In 2019, The Americans with Disabilities Act Turns 29. As it teeters on the precipice of a new decade, it made us think about how the ADA will continue to develop civil rights policy of tomorrow. As we move toward the ADA Anniversary join us as we review some ideas about the ADA’s past and hopes for the future.
In July, many members of the Disability Community look toward the 26th of July and recollect all of the hard work and advocacy that led to a warm sunny day on the White House Grounds where George H.W. Bush signed the Americans with Disabilities Act (ADA) to “let the shameful wall of exclusion finally come tumbling down.” While ADA Day is a day of remembrance and hope for many, it has not quite caught on as a day of celebration for all Americans. Though we all benefit from the protections of the ADA, for many who still have a negative view of disability, ADA day may not seem like a celebration. For these who may not understand disability as a natural part of life, they may view the ADA as a retreat rather than a testament to inclusion for all. Unfortunately, the same may also hold true for many of those in the business world. While disability pride is becoming more visible and accepted in the almost 30 years of the ADA, many businesses still see the legislation as a regulatory change rather than a watermark of freedom and inclusion. With these negative thoughts around disability still being present in our society, the need to celebrate disability inclusion and note the importance of all legislation promoting inclusion in our society is more important than ever.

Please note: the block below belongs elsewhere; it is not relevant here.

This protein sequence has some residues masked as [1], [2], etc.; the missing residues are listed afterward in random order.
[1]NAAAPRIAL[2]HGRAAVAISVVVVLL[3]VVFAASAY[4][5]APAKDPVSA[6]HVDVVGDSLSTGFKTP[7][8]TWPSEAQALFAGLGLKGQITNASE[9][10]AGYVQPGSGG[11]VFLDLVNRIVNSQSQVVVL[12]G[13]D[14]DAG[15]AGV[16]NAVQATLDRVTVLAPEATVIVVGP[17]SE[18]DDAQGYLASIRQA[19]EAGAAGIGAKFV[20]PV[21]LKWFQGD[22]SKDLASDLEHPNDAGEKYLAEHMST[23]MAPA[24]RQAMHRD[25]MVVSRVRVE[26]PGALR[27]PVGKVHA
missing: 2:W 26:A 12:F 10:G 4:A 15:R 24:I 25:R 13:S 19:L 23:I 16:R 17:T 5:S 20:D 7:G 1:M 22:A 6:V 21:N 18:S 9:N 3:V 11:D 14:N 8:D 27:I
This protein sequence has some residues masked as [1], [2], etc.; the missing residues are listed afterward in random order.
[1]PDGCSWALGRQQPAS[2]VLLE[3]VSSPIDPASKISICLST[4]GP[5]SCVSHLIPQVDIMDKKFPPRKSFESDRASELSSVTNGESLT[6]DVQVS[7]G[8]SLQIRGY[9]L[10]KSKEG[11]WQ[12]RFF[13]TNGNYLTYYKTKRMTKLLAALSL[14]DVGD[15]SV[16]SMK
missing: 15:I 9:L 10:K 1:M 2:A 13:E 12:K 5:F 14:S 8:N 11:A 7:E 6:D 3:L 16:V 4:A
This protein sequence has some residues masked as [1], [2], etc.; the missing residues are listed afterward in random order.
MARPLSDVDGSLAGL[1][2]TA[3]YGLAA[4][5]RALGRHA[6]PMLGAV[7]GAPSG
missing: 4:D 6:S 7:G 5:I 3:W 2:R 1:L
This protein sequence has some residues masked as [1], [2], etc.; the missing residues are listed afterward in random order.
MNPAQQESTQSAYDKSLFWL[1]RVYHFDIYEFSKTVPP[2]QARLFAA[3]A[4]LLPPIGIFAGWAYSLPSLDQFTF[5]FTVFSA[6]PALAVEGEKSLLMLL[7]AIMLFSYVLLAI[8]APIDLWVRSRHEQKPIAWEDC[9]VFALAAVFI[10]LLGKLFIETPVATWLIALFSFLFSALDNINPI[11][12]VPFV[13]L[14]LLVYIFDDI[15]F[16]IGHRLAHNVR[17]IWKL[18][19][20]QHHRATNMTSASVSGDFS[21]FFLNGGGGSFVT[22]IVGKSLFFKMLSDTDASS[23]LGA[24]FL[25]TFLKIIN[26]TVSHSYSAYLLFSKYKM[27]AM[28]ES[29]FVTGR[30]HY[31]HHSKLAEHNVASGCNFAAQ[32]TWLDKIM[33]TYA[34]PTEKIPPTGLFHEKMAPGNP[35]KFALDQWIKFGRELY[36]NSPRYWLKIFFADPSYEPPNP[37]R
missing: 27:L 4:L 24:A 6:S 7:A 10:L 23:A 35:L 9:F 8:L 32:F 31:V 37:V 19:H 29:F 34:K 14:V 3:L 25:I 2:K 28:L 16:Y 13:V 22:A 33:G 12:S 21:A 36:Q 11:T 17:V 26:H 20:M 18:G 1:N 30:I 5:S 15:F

Much like the celebration of the International Day of Persons with Disabilities, recognizing Disability inclusion in America allows us to “to promote the rights and well-being of persons with disabilities in all spheres of society and development, and to increase awareness of the situation of persons with disabilities in every aspect of political, social, economic and cultural life.” By specifically recognizing our own landmark legislation we have the opportunity to connect the values of disability inclusion along with those that make up the fabric of our own American identity – freedom, justice and equality. The celebration of the ADA becomes even more poignant as multiple groups in the U.S. become more familiar with the values of inclusion and take an intersectional approach to creating inclusive spaces, and methods for expression, support and advocacy. With disability being the only marginalized community that crosses all racial, socio-economic, and ethnic groups, AND can be joined at any time, a celebration of the ADA and its values is a celebration for all Americans . The ADA represents a foothold for freedom for our parents, friends, children and families to always have access to our communities, and have the opportunity to participate on a level playing field regardless of our disability or chronic condition. To do so gives all Americans access to what Justin Dart called “an absolutely essential legal and educational tool to achieve equality and to achieve employment — a promise to be kept that all people will be fully equal, fully productive, fully prosperous, and fully welcome.” This year on July 26th let us re-examine the values of inclusion and access put forth in the ADA and recognize the push of disability activists, allies, families, communities, policymakers and friends to create a world in which the lives and experiences of all are valued and included. Let us all find ourselves in the ADA and celebrate the promise made for all Americans.
ADA day can be used to celebrate all victories of inclusion for the Disability Community. Learn how we have also benefitted from the Olmstead Decision and how this July 26th may be an excellent time to acknowledge that success as well.